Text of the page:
• They have extensive research networks (both proprietary and open ones) that that regularly lead to the development of new ideas.
  • The percentage of patents in use in products has increased from less than 10% to better than 50%.
  • Their new product success rate has increased from 35% to better than 50%.
  • The percentage of new P&G products that include elements developed outside of the firm has increased from 15% to over 35%

The end result is that Procter & Gamble is now considered to be one of the most innovative companies around, and is certainly a world leader in using open innovation.

This case illustrates a couple of important points about The Innovation Matrix:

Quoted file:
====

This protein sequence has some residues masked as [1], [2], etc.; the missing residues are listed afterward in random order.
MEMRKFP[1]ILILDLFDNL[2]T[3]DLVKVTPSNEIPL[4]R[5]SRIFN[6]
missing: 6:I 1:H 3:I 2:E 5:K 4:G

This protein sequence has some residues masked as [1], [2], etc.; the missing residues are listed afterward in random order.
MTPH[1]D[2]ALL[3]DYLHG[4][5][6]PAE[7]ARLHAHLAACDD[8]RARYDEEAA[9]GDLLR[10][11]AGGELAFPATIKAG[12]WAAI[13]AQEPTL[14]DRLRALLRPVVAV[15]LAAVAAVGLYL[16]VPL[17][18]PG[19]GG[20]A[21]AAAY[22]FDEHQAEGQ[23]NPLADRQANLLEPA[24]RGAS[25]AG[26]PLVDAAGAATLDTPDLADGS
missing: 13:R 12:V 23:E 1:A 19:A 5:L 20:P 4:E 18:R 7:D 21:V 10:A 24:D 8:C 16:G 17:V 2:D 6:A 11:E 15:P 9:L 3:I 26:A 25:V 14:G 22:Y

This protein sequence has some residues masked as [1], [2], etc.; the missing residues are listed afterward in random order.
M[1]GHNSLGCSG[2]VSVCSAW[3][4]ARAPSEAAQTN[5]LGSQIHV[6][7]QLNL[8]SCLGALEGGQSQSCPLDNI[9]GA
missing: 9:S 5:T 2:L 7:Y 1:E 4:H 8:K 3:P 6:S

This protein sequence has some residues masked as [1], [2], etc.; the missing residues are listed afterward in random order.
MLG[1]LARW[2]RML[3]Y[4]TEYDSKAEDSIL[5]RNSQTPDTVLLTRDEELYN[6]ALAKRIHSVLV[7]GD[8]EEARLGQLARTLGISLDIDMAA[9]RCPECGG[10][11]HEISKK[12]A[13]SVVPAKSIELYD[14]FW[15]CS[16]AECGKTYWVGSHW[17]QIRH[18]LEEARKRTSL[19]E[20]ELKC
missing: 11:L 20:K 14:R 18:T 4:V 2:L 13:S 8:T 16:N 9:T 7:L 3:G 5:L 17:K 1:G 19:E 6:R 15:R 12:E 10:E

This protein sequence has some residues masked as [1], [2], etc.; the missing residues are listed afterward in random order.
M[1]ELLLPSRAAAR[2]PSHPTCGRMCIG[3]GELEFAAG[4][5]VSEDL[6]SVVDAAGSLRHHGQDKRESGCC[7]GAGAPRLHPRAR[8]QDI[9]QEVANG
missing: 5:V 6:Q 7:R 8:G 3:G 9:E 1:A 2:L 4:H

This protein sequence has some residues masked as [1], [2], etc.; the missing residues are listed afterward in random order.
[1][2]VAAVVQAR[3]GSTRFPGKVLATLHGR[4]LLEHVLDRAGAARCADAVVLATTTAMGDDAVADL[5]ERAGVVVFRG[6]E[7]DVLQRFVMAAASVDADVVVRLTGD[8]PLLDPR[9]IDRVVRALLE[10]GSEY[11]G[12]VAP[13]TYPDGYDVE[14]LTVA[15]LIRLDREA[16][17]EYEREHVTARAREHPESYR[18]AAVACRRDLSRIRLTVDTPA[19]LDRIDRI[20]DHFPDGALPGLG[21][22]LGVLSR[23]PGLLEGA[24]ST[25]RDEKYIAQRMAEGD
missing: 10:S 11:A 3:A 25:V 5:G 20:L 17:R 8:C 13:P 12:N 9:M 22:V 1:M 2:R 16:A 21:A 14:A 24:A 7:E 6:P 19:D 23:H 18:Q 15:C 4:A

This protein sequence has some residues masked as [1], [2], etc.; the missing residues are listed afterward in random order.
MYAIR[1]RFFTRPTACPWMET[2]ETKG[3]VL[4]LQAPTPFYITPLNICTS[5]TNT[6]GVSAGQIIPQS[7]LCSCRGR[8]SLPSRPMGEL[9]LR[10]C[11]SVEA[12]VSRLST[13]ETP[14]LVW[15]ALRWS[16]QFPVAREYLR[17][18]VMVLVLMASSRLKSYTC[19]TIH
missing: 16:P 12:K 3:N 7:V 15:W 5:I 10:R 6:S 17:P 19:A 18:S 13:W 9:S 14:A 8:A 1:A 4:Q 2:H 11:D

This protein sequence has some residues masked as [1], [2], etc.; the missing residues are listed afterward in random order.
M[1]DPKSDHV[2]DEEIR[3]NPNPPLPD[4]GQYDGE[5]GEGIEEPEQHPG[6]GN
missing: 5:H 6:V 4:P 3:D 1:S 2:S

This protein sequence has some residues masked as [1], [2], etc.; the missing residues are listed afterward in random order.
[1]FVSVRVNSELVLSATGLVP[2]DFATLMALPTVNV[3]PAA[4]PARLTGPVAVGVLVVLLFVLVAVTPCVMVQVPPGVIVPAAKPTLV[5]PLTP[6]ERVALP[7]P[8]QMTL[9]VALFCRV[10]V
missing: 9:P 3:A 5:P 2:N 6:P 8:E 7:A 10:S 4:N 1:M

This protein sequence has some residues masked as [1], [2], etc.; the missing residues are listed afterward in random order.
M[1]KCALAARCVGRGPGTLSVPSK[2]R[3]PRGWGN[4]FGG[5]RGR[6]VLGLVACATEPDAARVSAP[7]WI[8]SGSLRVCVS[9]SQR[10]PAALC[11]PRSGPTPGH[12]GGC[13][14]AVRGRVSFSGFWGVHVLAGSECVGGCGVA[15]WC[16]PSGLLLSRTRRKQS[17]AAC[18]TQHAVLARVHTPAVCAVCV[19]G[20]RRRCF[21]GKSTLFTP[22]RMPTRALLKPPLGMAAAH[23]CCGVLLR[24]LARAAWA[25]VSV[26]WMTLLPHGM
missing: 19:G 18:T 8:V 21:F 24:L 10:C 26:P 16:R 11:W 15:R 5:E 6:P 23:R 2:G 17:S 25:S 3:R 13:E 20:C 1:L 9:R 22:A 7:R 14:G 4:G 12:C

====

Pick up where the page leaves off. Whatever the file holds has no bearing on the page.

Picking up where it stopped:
1. You can’t become a World Class Innovator in one jump. The dangerous thing about a lot of the case studies that we hear about is that they often make it sound as though highly innovative firms were either born that way, or that they were improved their innovation capability very rapidly to become world class. Neither is true. Becoming a World Class Innovator is always a process – it takes time and effort, and multiple steps.

If things go well, you can move up diagonally – when an increase in support for innovation is matched by an increase in innovation outputs – the ideal outcome. Nevertheless, it will require the patience and focus to make multiple moves to improve.


2. If you’re Bewildered, a step backwards can help. When things aren’t going well, it doesn’t make sense to just increase what you’re currently doing. Instead of spending more again on R&D, Procter & Gamble instead cut it. What they realised was that they were not effective all the way through the idea management process.